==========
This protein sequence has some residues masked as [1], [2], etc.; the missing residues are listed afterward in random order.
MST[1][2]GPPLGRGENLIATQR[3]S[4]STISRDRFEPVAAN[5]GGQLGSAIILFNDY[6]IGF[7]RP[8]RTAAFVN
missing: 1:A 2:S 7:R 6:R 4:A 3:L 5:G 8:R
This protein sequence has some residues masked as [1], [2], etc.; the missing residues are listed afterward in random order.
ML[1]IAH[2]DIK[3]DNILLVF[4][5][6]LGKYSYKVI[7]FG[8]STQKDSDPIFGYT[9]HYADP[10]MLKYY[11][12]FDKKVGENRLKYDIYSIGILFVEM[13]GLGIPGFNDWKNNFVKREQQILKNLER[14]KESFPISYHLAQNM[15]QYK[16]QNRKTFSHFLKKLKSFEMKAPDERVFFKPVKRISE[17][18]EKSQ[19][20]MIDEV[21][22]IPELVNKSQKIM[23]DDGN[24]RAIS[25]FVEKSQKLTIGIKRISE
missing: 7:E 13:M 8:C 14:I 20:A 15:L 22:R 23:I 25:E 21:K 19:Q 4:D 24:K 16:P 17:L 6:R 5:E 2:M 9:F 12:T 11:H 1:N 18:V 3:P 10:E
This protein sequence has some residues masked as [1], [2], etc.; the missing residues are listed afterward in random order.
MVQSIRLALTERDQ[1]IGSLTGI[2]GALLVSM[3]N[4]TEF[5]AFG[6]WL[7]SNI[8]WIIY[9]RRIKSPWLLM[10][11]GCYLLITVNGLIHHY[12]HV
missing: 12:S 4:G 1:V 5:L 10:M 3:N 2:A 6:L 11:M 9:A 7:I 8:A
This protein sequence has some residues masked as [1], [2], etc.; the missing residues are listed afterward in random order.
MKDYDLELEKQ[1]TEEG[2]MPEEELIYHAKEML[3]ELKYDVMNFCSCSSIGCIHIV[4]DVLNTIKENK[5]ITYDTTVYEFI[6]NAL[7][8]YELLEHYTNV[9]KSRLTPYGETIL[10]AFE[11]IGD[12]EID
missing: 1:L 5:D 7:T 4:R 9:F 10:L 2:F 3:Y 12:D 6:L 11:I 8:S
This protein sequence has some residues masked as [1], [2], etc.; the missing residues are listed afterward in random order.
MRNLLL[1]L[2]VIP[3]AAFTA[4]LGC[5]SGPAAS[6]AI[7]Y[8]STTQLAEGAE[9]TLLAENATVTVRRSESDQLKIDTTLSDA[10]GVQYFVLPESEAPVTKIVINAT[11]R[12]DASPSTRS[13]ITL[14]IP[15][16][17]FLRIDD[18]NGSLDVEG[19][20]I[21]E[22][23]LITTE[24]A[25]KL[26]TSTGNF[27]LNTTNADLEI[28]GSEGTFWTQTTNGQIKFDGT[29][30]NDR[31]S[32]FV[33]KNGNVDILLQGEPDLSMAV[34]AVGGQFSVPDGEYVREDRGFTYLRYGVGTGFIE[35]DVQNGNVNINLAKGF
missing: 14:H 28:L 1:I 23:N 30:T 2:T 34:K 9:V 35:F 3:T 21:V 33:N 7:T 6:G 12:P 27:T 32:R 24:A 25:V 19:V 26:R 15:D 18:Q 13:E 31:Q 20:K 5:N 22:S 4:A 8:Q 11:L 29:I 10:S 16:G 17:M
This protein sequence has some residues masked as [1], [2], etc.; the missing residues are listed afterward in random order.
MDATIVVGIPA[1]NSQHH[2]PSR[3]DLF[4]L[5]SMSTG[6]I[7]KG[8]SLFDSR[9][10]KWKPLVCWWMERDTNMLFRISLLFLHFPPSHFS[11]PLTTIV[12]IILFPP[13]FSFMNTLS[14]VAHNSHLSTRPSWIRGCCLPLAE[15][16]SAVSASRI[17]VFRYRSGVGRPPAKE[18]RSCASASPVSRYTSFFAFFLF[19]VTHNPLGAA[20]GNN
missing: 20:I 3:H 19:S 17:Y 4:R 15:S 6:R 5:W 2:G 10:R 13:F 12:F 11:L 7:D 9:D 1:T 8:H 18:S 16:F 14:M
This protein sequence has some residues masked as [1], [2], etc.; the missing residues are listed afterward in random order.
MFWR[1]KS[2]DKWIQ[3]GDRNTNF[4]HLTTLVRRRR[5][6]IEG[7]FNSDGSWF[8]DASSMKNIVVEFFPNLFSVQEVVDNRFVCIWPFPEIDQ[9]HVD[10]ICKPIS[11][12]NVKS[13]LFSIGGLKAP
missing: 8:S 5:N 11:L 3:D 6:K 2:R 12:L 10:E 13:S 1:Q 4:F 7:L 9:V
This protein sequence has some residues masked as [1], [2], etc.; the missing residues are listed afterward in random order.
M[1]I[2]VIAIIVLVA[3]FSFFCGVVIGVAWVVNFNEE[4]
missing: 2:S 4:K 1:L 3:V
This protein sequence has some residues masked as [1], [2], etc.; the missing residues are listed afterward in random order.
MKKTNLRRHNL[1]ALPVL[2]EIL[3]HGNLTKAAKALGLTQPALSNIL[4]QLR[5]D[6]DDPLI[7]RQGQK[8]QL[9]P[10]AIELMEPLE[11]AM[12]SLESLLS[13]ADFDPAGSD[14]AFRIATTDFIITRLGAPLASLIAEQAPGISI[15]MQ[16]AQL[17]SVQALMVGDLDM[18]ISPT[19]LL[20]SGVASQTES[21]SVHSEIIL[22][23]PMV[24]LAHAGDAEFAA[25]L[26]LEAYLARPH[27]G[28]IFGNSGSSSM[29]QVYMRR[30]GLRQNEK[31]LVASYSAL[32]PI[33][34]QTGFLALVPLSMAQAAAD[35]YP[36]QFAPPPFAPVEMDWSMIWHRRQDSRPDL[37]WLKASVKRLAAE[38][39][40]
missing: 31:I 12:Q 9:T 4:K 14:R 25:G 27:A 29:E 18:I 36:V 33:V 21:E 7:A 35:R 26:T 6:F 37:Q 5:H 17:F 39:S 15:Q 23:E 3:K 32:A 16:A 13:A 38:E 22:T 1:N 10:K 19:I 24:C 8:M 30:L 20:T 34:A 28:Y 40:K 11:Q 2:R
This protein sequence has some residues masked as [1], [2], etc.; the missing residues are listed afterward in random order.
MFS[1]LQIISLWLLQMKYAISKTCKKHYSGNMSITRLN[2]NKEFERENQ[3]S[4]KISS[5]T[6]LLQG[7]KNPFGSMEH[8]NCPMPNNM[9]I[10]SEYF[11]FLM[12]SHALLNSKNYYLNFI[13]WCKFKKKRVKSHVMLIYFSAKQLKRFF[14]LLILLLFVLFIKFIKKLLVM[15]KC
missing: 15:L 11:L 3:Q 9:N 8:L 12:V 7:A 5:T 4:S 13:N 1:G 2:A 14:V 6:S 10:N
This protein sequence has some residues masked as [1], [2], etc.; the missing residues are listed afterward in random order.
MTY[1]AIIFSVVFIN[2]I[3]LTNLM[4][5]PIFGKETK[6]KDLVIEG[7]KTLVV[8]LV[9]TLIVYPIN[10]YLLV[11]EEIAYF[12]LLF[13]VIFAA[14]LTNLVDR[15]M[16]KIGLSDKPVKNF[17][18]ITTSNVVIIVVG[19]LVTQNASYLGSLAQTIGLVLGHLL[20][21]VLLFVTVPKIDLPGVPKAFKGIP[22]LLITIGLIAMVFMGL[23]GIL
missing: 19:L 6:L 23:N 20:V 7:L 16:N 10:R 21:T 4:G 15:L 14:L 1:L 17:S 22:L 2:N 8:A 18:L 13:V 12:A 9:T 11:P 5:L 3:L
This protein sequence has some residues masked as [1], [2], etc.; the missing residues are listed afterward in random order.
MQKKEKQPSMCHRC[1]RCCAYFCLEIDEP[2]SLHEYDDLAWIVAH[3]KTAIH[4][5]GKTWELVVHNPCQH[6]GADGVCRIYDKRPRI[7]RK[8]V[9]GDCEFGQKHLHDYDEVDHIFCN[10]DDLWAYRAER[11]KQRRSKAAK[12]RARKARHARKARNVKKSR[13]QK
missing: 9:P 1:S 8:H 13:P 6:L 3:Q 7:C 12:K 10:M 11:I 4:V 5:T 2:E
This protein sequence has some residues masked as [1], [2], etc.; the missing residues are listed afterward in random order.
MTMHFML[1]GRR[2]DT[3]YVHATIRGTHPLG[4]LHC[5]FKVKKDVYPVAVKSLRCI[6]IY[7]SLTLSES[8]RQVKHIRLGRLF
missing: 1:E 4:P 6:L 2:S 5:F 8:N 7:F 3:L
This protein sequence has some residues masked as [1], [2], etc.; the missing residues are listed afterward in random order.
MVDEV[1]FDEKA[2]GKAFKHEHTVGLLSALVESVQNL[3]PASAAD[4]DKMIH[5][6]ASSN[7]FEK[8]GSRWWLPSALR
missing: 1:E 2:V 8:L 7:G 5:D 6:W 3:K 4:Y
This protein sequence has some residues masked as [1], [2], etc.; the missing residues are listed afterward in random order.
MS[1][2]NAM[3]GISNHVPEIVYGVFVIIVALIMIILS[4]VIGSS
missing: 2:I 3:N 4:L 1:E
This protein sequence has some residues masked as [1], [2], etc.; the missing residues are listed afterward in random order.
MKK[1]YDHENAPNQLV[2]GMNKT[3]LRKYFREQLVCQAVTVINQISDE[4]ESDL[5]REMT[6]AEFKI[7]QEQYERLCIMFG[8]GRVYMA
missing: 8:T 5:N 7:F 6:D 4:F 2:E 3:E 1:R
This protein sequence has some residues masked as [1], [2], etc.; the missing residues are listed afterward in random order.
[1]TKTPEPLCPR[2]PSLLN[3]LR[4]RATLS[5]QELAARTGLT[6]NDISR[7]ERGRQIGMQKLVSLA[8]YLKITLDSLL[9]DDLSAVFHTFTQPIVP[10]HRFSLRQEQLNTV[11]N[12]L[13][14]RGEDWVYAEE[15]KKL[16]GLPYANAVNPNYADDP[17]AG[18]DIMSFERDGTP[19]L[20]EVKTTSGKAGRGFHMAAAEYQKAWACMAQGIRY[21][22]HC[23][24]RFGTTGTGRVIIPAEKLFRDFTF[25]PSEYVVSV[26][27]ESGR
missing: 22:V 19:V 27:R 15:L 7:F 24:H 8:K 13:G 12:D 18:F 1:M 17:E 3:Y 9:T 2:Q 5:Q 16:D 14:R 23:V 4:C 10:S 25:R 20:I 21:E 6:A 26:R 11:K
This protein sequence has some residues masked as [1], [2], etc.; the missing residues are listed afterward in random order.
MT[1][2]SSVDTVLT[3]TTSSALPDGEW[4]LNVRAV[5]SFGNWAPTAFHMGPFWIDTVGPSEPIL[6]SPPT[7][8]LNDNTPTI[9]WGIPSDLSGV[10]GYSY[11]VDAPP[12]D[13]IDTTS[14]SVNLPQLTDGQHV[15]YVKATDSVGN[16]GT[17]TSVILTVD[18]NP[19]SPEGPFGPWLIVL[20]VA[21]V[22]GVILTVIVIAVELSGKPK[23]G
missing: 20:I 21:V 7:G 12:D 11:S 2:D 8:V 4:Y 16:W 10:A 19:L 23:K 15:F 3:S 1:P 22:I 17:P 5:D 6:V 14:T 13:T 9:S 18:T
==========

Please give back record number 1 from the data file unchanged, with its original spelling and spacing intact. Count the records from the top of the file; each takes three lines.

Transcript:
This protein sequence has some residues masked as [1], [2], etc.; the missing residues are listed afterward in random order.
MST[1][2]GPPLGRGENLIATQR[3]S[4]STISRDRFEPVAAN[5]GGQLGSAIILFNDY[6]IGF[7]RP[8]RTAAFVN
missing: 1:A 2:S 7:R 6:R 4:A 3:L 5:G 8:R